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Am J Physiol. 1999 Feb;276(2 Pt 1):G331-40.

Basal pressure patterns and reflexive motor responses in the human ileocolonic junction.

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Department of Gastroenterology, The St. George Hospital, University of New South Wales, Sydney, New South Wales 2217, Australia.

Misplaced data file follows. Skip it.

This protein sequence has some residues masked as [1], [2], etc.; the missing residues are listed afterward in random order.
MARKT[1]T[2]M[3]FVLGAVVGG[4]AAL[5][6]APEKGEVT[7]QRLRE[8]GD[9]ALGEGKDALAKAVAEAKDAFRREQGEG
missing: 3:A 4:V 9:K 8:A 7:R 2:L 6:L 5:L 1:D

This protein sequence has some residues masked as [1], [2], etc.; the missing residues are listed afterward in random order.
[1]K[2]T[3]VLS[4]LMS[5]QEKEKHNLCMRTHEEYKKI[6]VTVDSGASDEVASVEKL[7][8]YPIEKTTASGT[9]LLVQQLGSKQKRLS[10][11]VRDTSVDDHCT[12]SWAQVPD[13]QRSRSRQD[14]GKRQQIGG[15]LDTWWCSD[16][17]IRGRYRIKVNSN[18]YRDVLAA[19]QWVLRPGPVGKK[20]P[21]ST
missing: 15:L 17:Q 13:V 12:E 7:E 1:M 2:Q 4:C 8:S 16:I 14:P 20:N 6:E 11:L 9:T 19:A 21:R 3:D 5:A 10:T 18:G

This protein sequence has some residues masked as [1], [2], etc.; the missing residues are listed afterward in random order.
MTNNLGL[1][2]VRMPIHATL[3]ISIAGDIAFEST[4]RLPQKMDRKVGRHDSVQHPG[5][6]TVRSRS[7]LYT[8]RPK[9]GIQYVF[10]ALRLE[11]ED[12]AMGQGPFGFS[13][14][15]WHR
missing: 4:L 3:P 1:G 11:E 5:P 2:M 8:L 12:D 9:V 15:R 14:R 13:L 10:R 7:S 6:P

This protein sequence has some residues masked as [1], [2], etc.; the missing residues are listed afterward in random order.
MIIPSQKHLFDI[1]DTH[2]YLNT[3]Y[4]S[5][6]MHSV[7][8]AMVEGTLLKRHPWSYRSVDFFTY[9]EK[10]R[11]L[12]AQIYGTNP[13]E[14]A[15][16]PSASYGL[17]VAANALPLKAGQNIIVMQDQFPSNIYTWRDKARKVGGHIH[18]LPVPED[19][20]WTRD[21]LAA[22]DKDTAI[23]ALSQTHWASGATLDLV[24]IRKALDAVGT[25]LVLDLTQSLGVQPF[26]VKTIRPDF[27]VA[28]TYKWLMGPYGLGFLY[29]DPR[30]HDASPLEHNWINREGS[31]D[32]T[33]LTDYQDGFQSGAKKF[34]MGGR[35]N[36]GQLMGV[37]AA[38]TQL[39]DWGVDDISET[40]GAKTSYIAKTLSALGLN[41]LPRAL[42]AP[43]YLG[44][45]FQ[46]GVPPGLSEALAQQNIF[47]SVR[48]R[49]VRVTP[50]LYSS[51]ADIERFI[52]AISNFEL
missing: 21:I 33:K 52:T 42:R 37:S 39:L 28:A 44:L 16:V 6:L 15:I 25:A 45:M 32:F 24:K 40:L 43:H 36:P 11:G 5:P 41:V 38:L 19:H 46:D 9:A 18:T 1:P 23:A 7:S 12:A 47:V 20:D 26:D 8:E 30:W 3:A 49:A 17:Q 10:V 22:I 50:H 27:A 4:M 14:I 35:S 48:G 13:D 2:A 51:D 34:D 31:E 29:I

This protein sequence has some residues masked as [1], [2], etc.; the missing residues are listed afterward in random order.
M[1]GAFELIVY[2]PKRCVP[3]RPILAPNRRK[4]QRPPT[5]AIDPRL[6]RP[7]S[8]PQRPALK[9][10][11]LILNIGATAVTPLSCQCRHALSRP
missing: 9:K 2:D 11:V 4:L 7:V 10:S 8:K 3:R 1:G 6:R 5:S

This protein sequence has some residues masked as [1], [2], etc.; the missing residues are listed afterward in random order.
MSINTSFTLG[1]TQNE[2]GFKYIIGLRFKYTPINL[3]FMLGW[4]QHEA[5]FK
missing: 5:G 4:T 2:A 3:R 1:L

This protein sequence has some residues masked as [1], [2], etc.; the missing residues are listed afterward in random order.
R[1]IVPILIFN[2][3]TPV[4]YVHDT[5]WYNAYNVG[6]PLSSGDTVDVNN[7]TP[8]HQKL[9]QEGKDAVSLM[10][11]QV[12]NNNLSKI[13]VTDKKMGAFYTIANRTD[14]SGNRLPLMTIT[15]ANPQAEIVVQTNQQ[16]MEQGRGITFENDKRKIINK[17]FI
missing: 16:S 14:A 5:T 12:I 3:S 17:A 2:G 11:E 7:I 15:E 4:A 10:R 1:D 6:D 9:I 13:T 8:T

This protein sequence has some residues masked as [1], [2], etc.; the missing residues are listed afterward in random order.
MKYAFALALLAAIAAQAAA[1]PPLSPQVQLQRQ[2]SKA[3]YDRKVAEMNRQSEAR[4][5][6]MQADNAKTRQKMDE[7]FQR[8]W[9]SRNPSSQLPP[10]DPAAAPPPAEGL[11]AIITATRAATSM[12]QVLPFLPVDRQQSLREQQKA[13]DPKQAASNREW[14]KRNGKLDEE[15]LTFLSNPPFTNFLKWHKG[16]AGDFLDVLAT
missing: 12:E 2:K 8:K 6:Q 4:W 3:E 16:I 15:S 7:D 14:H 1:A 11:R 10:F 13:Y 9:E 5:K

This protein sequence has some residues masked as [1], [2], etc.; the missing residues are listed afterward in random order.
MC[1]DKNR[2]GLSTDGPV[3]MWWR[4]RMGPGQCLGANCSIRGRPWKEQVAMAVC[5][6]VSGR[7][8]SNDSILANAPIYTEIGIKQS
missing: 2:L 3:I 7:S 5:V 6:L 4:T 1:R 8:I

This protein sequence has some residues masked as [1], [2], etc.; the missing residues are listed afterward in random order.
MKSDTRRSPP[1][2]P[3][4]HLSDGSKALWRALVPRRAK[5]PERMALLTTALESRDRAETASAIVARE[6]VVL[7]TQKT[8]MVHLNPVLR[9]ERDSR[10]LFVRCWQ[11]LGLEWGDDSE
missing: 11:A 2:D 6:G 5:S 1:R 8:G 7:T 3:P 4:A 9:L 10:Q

This study aimed to determine whether a sustained high-pressure zone exists at the human ileocolonic junction (ICJ) and whether the motor responses of ICJ are consistent with sphincteric function. In 10 subjects with temporary ileostomies, a high-pressure zone was identified using a manometric pull-through with a mean pressure of 9. 7 +/- 3.2 mmHg and length of 4.8 +/- 1.2 cm. Prolonged recordings using a sleeve sensor confirmed sustained tone in the ICJ and superimposed phasic pressure waves (4-8 counts/min) occupying 35% of fasted state. A meal increased ICJ tone (P = 0.0001) and the proportion of time occupied by phasic activity to 50% (P = 0.013). Terminal ileal propagating pressure wave sequences inhibited ICJ phasic activity, and sequences not extending to the cecum reduced ICJ tone (9.0 +/- 7.2 to 5.6 +/- 6.3 mmHg; P = 0.04). Cecal distension increased ICJ tone (8.9 +/- 4.4 mmHg to 11.7 +/- 4.9 mmHg; P = 0.005). The ICJ response to ileal distension was variable and depended on resting tone at the time of distension. We conclude that the human ICJ has sustained tone with superimposed phasic activity. Tone is augmented by cecal distension or a meal and is inhibited by ileal propagating pressure waves. Response to ileal distension is variable but suggests control by descending excitatory and inhibitory pathways.

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